Rushed Reactions: Miami 90, #2 Duke 63

Posted by nvr1983 on January 23rd, 2013


RTC’s East Coast Boss was courtside for Miami’s dominating 90-63 win over #2 Duke on Wednesday night.

Five Key Takeaways.

  1. Before the season all of the talk in the ACC was about North Carolina State, but that quickly evaporated as we saw that their run last March was nothing more than a hot streak. Duke stepped in to fill the void as the dominant team in the ACC and appeared for a while to be the best team in the country, but with Ryan Kelly’s injury which we will get to in a bit, the door to win the ACC is wide open and Miami has stepped in. After tonight the Hurricanes are two games up in the ACC with only three truly challenging games remaining — at home against North Carolina and on the road at North Carolina and Duke. While they can certainly slip up in conference road games, they are successfully positioning themselves to be in contention for the ACC regular season title. I’m still not sure how good this Hurricane team is, but they have wins over a Duke and Michigan State at home and North Carolina on the road. All of those teams have their weaknesses, but Miami is looking like it could be a very dangerous team in March.

    Miami Fans Might Be Rushing The Court A Lot This Year

    Miami Fans Might Be Rushing The Court A Lot This Year

  2. Duke really needs Ryan Kelly to come back. I am not sure I can emphasize that enough. Kelly won’t win any Player of the Year awards and he might not even be First Team All-ACC, but the way this Duke team is constructed they might need his presence more than any other player on the team. Mason Plumlee is by far the best all-around player on the squad, but he lacks Kelly’s versatility, which is key when your bench is as short as Duke’s. Having said all of that, Duke needs to weather this stretch without Kelly which should theoretically be close to ending based on earlier reports from the school. Of course, that says nothing of how Kelly is actually healing. If he returns at 100% Duke should be fine, but their performances thus far following his injury demonstrates just how fragile this team is.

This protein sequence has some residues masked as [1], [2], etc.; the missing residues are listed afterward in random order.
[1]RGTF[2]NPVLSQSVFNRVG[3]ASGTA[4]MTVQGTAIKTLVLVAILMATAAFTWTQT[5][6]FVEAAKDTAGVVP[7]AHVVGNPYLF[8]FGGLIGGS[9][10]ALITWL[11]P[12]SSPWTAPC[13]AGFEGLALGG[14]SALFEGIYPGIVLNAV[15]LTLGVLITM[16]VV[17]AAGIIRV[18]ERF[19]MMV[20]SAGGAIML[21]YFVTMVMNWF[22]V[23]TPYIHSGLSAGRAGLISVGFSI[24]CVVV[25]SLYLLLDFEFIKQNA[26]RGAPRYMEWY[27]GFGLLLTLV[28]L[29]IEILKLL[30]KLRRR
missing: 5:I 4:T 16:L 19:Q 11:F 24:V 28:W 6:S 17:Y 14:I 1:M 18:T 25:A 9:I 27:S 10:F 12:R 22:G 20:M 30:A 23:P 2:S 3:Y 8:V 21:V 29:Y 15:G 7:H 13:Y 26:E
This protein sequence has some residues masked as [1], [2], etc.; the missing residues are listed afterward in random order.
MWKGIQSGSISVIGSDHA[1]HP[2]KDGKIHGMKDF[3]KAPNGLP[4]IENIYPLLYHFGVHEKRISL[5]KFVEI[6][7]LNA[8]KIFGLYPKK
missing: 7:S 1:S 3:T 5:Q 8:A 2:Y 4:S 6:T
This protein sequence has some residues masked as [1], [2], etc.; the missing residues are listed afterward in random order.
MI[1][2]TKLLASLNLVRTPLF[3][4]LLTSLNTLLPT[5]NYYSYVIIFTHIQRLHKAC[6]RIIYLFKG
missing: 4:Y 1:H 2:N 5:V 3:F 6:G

3. Reggie Johnson could be an asset to Miami down the line, but he isn’t there yet. Before the game there had been rumors that Johnson might play tonight, but it wasn’t until just before tipoff that it was apparent that he would play (he was in the lay-up line without any protection on his broken left thumb). Johnson contributed in spots primarily with his girth filling space against a small Duke front line, but his impact was largely minimal (fill in your ground-shaking jokes). Johnson was only out of the lineup for about a month, but his conditioning looks horrible. He will never run up and down the court with the Cody Zellers of the college basketball world, but Jim Larranaga should have put Johnson on the treadmill for the past month. If Johnson can regain his previous form in the next few weeks, he could insert another dimension to this team although his return could affect the obvious chemistry the Hurricanes developed without him. Read the rest of this entry »
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Set Your DVR: Week of 01.21.13

Posted by bmulvihill on January 21st, 2013


Brendon Mulvihill is an RTC contributor. You can find him @TheMulv on Twitter. See bottom of the post for the Official RTC Star System.

We just had one of the most memorable weekends in recent memory in college hoops. Every game seems to be up for grabs and it’s making for an exciting season. This week should be no different as each conference has its share of important match-ups. Let’s get to the breakdowns!

Cincinnati at #3 Syracuse – 3:30 PM PM EST, Monday on ESPN (***)


Jim Boeheim’s Team Looks Great After This Weekend

  • Cincinnati barely snapped a three-game home losing streak on Saturday with an overtime win against Marquette. The Bearcats were without star guard Cashmere Wright as he continues to heal up from a knee injury. Wright is day-to-day so we don’t know quite yet if he will be available against Syracuse, though. If he is unable to play, his three-point shooting will be missed greatly against the Orange’s match-up zone defense. Although, even if he plays, the size of the Orange backcourt will surely create issues for the 6’0″ guard. In its huge win at Louisville over the weekend, Syracuse proved its size and length on defense makes Jim Boeheim’s team a clear title contender. Both of these teams excel on the offensive glass, so keep a close eye on which team is getting more second-chance opportunities and making the most of them — this could be another place where the Syracuse size makes a difference. More than likely this game will be won on the defensive end.  However, if the Bearcats don’t find a better shooting stroke quickly, this game will not be close regardless of their defensive effort. They shot 41.4% eFG against Marquette, so a shooting number like that won’t cut it against Syracuse.

#12 Michigan State at Wisconsin – 7:00 PM PM EST, Tuesday on ESPN (****)